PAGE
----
Commerce Commission about turn: Spark voice resale to stay regulated

The Commission released a draft report in September recommending that Spark’s three Resale Services be removed from Schedule 1 of the Telecommunications Act

The Commerce Commission has done a complete about face on its September draft recommendation that Spark’s resale voice services be deregulated after a 12 month transition period and in its final decision is recommending to the minister that it revisit the issue in two years time.

The Commission released a draft report in September recommending that Spark’s three Resale Services be removed from Schedule 1 of the Telecommunications Act 12 months after the Order in Council had been made.

It said: “having the Resale Services in Schedule 1 is not itself delivering competitive retail pricing or innovation in voice services. Competition has been established, is increasingly effective, and is no longer dependent on access to the Resale Services. Chorus, the local fibre companies and fixed wireless operators all have the infrastructure to offer alternative wholesale voice services to RSPs.”

In its final report, issued 22 December it says: “Our final view is that: there is likely to be little or no benefit from immediate removal of the Resale Services from Schedule 1; and any benefit is likely to be outweighed by the potential costs associated with any exercise of market power by Spark especially while RSPs are migrating customers to alternatives including fibre.”

The main reason for the Commission’s about face appears to be issues with resellers transitioning from Spark’s resale voice services to alternatives. As Computerworld reported on 20 December, most submissions to the draft report were broadly supportive of the Commission’s decision but wanted a longer transition period.Spark, however saw no reason for any transition period, saying it would be unlikely to add much in the way of certainty, bargaining power, or stability to the industry.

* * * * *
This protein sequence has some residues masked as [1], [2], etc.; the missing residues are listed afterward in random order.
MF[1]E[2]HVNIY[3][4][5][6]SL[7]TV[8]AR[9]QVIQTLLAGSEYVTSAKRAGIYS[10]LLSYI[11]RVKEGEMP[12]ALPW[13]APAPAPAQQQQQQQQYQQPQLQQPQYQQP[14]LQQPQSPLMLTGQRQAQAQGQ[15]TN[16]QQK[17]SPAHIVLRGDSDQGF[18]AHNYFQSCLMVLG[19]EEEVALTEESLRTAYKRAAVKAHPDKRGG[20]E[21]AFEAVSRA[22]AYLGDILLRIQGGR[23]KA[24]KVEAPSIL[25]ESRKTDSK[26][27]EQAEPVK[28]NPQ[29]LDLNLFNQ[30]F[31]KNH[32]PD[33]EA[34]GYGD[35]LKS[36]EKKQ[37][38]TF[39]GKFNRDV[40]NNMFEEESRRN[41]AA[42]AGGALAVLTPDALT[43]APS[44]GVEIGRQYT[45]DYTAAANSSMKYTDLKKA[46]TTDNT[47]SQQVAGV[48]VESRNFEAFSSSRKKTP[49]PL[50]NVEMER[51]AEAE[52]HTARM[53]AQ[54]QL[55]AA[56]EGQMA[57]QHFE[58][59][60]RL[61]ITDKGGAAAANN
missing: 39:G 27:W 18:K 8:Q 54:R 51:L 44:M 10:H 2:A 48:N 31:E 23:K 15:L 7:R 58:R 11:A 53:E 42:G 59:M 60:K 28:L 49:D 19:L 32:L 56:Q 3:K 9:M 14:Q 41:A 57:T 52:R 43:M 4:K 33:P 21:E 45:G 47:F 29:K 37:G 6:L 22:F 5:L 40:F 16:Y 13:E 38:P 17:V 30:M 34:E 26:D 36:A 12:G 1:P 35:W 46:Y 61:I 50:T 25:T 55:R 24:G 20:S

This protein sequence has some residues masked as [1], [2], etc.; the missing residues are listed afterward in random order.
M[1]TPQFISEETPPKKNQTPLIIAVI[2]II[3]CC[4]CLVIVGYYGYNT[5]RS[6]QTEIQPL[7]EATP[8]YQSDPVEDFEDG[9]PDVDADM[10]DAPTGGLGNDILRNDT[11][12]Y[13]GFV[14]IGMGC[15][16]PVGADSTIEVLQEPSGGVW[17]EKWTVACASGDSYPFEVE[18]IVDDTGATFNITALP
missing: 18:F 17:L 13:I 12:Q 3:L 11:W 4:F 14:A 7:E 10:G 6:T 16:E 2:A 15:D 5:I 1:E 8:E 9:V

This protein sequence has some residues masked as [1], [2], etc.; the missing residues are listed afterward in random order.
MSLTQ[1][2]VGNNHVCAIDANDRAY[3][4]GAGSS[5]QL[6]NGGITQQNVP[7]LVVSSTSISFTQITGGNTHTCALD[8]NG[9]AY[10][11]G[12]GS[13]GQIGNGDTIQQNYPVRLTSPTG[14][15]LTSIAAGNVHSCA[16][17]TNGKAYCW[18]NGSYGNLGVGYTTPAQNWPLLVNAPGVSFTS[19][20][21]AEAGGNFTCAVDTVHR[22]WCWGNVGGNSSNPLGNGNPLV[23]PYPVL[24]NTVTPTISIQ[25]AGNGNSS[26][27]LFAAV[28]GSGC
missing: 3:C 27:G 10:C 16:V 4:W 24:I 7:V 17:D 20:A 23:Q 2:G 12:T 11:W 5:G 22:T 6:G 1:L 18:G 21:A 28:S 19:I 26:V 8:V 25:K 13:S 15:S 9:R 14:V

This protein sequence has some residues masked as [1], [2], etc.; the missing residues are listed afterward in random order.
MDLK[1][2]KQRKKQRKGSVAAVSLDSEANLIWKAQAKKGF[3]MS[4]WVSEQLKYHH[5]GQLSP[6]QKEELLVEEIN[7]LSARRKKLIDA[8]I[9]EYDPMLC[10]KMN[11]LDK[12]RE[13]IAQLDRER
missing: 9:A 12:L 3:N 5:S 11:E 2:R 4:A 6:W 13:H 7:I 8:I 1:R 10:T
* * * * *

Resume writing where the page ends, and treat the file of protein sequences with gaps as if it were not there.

The final report said that maintaining regulation of the services would limit Spark's ability to take advantage of RSPs during a period in which RSPs are developing their capability to make greater use of other wholesale inputs.

In the Commission’s view Spark is still able to exercise considerable market power. It said: “If Spark were to cease supplying Resale Services to those RSPs who are unable to take advantage of wholesale alternatives, the RSPs would face the prospect of losing their retail end users to Spark. RSPs may also face considerable disruption from having to undertake an additional migration at a time when demand for fibre-based services is increasing.”

The Commission said it was not satisfied that the current commercial contracts would provide sufficient protection to RSPs, given the notice periods in the termination clauses of the contracts. “Given the concerns raised in submissions and discussed at the conference, the wholesale alternatives to the Resale Services may not be practically available to RSPs within such a timeframe.”

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